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GUNNER PALACE (Petra Epperlein & Michael Tucker, USA, 2005, 6)

If the film-maker could have just shut his damn trap for the whole movie, GUNNER PALACE, which follows embedded documentarian Michael Tucker (co-director with his wife Petra Epperlein) and the soldiers of a field artillery unit from the 1st Armored Division, might have been about two grades higher (certainly one). Now this is not FAHRENHEIT 9/11/2.0. But Tucker hacked me off right away (never a good rhetorical move) with a classic bit of Michael-Moorishness. There’s about a minute of footage of the unit and the embedded film-maker coming under fire from what looks like a sniper. It looks all panicky and whirly and chaotic (as senseless as war itself, man) because the cameraman reasonably enough is just concerned with running to a safe spot and saving his butt, without regard for angles and compositions. Gripping-enough moment. But at the end of it, we got the title card. “Major combat ended four months ago.” Followed by “This is minor combat.” Cue chuckles. Isn’t it ironic. Like rain on your wedding day. Who would’ve thought … it figures. Perspective check here, people. A sniper is a sniper, and he always looks the same from a camera-eye perspective, whether there’s none or a hundred outside the camera’s range. Somewhere in the United States every day, police exchange gunfire with criminals, or some nutjob holes himself up in a house and the cops engage in siege operations. You could produce footage like this “minor combat (cue chuckles)” by the yard and shrink-wrap it to order, add the sarcastic title “this is a country at peace” and conclude that the United States has been invaded for all the relevance the snarky title cards have. In fact, people should put embedded reporters in the cop car and show the footage. I’ll bet there’d be enough for a whole TV show about such cops.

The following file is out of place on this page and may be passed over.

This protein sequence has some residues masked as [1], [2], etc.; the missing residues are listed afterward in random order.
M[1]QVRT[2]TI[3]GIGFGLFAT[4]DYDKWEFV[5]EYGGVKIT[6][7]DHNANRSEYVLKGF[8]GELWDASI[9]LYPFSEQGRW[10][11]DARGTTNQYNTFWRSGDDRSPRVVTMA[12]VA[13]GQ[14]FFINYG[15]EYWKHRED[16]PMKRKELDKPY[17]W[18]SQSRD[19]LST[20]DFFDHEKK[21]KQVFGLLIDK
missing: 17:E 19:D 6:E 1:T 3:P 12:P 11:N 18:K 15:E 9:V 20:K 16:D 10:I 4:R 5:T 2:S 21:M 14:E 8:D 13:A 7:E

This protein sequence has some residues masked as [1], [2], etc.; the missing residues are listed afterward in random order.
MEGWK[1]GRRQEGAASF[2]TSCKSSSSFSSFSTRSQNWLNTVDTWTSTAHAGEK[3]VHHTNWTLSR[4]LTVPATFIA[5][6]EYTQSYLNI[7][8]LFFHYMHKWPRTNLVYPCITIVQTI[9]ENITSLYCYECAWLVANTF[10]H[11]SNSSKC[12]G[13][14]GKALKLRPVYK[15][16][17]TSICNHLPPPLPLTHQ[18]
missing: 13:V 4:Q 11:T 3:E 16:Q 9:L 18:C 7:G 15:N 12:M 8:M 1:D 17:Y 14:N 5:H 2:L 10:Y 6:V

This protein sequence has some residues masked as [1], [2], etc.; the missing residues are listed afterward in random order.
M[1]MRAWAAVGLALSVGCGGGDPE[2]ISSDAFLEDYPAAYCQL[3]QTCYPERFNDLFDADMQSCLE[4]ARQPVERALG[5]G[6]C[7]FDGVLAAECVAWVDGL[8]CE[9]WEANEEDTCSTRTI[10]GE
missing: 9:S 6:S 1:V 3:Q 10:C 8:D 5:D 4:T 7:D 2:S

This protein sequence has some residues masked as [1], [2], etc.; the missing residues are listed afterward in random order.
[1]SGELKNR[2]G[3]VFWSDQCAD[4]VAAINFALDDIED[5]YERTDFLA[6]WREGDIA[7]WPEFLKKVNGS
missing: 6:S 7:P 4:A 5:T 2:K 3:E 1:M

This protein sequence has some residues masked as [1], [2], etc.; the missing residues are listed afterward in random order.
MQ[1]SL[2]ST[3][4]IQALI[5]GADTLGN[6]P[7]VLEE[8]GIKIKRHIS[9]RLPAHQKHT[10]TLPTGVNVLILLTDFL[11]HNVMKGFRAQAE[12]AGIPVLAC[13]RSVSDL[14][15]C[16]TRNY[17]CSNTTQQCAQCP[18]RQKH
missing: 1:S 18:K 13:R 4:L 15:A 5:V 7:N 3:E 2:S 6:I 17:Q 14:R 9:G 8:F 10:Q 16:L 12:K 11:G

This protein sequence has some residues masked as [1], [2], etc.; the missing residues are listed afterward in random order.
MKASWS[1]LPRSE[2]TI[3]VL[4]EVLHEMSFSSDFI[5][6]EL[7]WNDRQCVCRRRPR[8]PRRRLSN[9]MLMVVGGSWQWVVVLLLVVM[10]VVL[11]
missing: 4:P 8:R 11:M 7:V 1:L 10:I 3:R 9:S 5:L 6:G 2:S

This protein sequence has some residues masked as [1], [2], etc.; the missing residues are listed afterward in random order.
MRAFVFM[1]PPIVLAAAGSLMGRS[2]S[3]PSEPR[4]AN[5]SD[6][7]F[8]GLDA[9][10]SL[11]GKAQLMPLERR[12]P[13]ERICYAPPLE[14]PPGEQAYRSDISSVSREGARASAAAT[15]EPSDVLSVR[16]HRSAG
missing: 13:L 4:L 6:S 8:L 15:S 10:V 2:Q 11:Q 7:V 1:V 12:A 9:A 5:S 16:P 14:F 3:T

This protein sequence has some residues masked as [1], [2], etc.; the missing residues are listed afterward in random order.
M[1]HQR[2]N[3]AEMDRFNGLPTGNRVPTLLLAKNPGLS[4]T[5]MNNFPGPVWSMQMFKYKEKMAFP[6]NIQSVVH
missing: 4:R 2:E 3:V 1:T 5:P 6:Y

While those Mooreisms never dominate, Tucker can’t resist using his voice-over or other soundtrack elements for them. The film’s last words of narration are truly barf-inducing in their pseudo-profundity: “unlike a movie, war has no end.” Like wow man. Isn’t that deep. Until … you think about it. Who’s still fighting the (no end) War of the Austrian Succession? There’s also the very-edited contrasts between the words of the boots on the ground and the statements on Armed Forces Radio, mostly bureaucratic-sounding statements from Rumsfeld (cue chuckles). This juxtaposition just made me doubt Tucker’s sense of historical perspective and proportion. To anybody familiar with military history, this contrast is nothing new and has nothing particularly to do with the Iraq war, either in its prosecution or its justice. While the particular shapes and details change with the culture of course, the men in the trenches have always complained about the men in the rear and their political masters (and “nobody likes The Boss” is true of most civilian vocations as well). I alluded to griping Confederate soldiers in a review of COLD MOUNTAIN and there’s the famous Willie and Joe cartoons from the World War II Stars and Stripes. Indeed, one of GUNNER PALACE’s most effective moments, about which more anon, is a short bit of soldier-griping. But hearing it from the narrator on the soundtrack just invites the Moore comparison.